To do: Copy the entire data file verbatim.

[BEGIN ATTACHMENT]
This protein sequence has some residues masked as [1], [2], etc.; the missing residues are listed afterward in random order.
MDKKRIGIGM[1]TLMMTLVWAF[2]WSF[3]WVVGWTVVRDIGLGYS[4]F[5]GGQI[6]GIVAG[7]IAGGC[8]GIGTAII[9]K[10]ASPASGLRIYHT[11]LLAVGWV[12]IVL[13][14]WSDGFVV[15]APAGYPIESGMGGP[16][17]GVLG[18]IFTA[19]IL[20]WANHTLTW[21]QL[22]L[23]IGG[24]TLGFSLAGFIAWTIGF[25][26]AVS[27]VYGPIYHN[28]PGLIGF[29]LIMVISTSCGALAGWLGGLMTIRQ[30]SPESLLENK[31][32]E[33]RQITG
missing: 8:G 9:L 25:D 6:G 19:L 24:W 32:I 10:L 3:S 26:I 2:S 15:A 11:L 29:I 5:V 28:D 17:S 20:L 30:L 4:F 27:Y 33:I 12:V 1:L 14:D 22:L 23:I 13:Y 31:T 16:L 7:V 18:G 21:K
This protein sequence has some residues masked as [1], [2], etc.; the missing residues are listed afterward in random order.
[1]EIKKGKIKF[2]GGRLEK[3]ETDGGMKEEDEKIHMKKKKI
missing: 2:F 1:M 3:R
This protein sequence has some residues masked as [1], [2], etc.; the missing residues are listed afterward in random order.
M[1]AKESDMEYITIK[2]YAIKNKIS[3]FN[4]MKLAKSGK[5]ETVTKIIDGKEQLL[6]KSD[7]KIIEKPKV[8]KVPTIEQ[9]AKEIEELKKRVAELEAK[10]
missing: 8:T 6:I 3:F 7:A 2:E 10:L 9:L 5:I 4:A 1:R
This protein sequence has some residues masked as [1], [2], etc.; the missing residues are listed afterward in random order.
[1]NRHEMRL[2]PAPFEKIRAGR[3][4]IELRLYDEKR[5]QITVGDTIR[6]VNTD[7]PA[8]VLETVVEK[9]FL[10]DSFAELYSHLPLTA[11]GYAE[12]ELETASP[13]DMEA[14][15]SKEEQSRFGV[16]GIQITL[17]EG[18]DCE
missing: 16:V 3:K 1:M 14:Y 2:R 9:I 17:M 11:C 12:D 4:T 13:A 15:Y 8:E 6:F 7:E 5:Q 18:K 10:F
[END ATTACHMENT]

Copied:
This protein sequence has some residues masked as [1], [2], etc.; the missing residues are listed afterward in random order.
MDKKRIGIGM[1]TLMMTLVWAF[2]WSF[3]WVVGWTVVRDIGLGYS[4]F[5]GGQI[6]GIVAG[7]IAGGC[8]GIGTAII[9]K[10]ASPASGLRIYHT[11]LLAVGWV[12]IVL[13][14]WSDGFVV[15]APAGYPIESGMGGP[16][17]GVLG[18]IFTA[19]IL[20]WANHTLTW[21]QL[22]L[23]IGG[24]TLGFSLAGFIAWTIGF[25][26]AVS[27]VYGPIYHN[28]PGLIGF[29]LIMVISTSCGALAGWLGGLMTIRQ[30]SPESLLENK[31][32]E[33]RQITG
missing: 8:G 9:L 25:D 6:G 19:L 24:W 32:I 10:L 3:S 26:I 2:S 15:A 11:L 29:I 5:V 28:D 17:S 20:L 30:L 4:F 27:Y 33:I 12:V 1:L 14:D 22:L 23:I 13:Y 31:T 16:L 7:V 18:G 21:K
This protein sequence has some residues masked as [1], [2], etc.; the missing residues are listed afterward in random order.
[1]EIKKGKIKF[2]GGRLEK[3]ETDGGMKEEDEKIHMKKKKI
missing: 2:F 1:M 3:R
This protein sequence has some residues masked as [1], [2], etc.; the missing residues are listed afterward in random order.
M[1]AKESDMEYITIK[2]YAIKNKIS[3]FN[4]MKLAKSGK[5]ETVTKIIDGKEQLL[6]KSD[7]KIIEKPKV[8]KVPTIEQ[9]AKEIEELKKRVAELEAK[10]
missing: 8:T 6:I 3:F 7:A 2:E 10:L 9:L 5:I 4:A 1:R
This protein sequence has some residues masked as [1], [2], etc.; the missing residues are listed afterward in random order.
[1]NRHEMRL[2]PAPFEKIRAGR[3][4]IELRLYDEKR[5]QITVGDTIR[6]VNTD[7]PA[8]VLETVVEK[9]FL[10]DSFAELYSHLPLTA[11]GYAE[12]ELETASP[13]DMEA[14][15]SKEEQSRFGV[16]GIQITL[17]EG[18]DCE
missing: 16:V 3:K 1:M 14:Y 2:R 9:I 17:M 11:C 12:D 4:T 13:A 15:Y 8:E 6:F 7:E 5:Q 18:K 10:F